Each STB 102 may be distinguished from other network components by a unique identifier, number, code, or address, such as an Internet Protocol (IP) address (e.g., IPv6), a Media Access Control (MAC) address, or the like. Thus, video signals and other information may be transmitted from the network 101 to a specific STB 102 by addressing the same with the correct address, after which the network 101 routes the transmission to its destination using conventional techniques.
A remote control 106 is provided, in one configuration, for convenient remote operation of the STB 102 and the television 104. The remote control 106 may use infrared (IR), radio frequency (RF), or other wireless technologies to transmit control signals to the STB 102 and the television 104. Other remote control devices are also contemplated, such as wired or wireless mice (not shown).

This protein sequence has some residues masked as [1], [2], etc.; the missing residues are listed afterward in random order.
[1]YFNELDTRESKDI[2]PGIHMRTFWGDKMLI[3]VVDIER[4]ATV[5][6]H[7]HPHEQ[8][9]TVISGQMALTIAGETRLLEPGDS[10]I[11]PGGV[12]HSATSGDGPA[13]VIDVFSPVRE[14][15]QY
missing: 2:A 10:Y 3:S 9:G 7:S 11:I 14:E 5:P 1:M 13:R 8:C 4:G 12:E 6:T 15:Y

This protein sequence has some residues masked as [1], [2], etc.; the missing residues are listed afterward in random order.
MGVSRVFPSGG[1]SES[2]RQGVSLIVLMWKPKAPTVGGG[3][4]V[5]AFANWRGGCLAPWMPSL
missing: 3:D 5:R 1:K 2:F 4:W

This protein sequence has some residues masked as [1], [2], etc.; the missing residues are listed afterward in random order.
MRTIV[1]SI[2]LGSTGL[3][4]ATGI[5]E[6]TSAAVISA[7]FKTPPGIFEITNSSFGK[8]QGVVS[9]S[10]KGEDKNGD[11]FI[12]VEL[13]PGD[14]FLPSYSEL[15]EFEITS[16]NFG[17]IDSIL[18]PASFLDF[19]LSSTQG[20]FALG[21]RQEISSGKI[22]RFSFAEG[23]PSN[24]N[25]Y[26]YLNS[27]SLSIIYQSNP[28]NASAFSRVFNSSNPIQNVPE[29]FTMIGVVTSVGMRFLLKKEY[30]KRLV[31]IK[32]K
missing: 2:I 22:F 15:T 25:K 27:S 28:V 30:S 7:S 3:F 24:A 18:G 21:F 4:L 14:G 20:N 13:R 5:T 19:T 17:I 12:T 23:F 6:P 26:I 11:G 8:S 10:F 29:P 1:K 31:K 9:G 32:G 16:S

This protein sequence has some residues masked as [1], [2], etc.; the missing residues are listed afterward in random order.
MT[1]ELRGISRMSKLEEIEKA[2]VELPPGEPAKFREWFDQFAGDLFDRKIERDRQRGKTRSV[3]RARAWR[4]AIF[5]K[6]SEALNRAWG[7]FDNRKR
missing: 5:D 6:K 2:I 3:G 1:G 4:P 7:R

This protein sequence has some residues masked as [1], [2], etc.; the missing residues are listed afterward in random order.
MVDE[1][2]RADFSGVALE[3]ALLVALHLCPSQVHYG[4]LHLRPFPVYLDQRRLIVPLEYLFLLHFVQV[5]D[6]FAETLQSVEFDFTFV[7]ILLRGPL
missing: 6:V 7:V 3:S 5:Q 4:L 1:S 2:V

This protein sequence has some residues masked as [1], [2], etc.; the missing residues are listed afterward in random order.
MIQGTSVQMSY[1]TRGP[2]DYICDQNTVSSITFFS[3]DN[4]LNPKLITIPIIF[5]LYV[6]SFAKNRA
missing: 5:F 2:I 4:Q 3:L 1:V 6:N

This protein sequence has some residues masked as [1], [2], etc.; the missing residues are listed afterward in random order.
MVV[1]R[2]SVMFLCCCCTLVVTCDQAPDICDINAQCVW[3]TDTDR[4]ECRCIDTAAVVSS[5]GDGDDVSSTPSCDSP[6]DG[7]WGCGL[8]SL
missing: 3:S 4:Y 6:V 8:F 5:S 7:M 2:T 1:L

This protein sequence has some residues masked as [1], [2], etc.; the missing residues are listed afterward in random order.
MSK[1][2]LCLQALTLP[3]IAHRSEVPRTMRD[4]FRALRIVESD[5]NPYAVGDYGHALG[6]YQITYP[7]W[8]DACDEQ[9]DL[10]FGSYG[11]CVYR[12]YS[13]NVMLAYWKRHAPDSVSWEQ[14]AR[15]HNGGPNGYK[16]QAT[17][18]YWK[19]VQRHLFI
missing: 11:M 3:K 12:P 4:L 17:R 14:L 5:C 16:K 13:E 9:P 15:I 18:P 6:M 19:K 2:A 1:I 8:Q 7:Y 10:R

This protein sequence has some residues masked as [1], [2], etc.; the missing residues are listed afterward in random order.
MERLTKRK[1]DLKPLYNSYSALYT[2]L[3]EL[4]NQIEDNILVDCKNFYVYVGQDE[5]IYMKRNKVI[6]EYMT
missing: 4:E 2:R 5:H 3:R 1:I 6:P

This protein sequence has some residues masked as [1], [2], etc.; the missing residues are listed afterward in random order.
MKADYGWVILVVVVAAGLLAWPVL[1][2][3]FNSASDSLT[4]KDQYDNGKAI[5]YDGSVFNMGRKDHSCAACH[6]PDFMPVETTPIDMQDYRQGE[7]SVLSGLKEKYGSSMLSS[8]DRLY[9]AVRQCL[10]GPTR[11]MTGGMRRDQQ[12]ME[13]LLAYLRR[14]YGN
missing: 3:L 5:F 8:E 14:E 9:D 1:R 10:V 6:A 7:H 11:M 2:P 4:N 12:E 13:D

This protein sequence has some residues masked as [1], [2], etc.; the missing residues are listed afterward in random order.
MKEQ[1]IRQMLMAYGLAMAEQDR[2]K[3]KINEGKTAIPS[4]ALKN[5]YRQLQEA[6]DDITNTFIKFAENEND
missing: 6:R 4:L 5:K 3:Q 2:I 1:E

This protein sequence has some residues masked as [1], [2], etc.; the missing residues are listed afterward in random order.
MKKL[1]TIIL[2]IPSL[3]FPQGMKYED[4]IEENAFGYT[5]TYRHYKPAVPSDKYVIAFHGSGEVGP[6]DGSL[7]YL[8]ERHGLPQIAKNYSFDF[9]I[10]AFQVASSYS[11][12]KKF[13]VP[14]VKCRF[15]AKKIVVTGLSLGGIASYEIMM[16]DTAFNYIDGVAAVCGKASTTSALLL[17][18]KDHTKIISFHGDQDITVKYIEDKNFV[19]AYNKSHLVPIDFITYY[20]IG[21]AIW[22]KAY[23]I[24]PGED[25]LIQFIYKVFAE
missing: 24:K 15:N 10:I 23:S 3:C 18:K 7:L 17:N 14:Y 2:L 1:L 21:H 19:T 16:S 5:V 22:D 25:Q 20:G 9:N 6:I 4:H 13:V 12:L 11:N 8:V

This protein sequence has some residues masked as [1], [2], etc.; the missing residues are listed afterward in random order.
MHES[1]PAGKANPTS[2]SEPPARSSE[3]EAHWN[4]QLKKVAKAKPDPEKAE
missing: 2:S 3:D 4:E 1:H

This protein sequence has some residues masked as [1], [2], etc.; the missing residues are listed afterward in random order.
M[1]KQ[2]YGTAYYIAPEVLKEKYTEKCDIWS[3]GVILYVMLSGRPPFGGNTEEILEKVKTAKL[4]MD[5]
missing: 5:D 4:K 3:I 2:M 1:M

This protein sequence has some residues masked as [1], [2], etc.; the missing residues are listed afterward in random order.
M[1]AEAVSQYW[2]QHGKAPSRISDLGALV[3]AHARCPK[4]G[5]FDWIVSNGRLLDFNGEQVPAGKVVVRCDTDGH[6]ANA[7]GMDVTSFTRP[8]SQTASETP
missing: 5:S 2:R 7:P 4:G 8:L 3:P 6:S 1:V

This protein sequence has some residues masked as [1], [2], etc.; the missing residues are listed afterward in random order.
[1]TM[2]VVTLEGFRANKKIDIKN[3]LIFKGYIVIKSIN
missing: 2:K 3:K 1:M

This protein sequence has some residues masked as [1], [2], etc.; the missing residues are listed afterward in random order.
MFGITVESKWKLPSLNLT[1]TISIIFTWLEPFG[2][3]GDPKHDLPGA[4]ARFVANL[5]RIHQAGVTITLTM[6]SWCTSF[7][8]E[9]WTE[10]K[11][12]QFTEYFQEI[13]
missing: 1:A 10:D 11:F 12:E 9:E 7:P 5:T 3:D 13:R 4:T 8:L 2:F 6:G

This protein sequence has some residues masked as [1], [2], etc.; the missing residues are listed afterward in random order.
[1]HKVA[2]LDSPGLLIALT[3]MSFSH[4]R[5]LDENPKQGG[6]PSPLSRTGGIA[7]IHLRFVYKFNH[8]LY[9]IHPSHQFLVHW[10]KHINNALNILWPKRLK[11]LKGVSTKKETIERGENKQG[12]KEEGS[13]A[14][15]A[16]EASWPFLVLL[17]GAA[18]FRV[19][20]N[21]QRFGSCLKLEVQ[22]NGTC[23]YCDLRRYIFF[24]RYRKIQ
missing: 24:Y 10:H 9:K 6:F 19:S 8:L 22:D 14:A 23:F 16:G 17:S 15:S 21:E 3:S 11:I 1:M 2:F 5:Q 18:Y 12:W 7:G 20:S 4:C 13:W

Additionally, a keyboard 108 (either wireless or wired) is provided, in one embodiment, to allow a user to rapidly enter text information into the STB 102. Such text information may be used for e-mail, instant messaging (e.g. text-based chat), or the like. In various embodiments, the keyboard 108 may use IR, RF, or other wireless technologies to transmit keystroke data to the STB 102.
Each STB 102 may be coupled to the network 101 via a broadcast center 110. In the context of a cable television network, a broadcast center 110 is often referred to as a “head-end”, which is generally a centrally-located facility within a community where television programming is received from a local cable TV satellite downlink or other source and packaged together for transmission to customer homes. In one configuration, a head-end also functions as a Central Office (CO) in the telecommunication industry, routing video signals and other data to and from the various STBs 102 serviced thereby.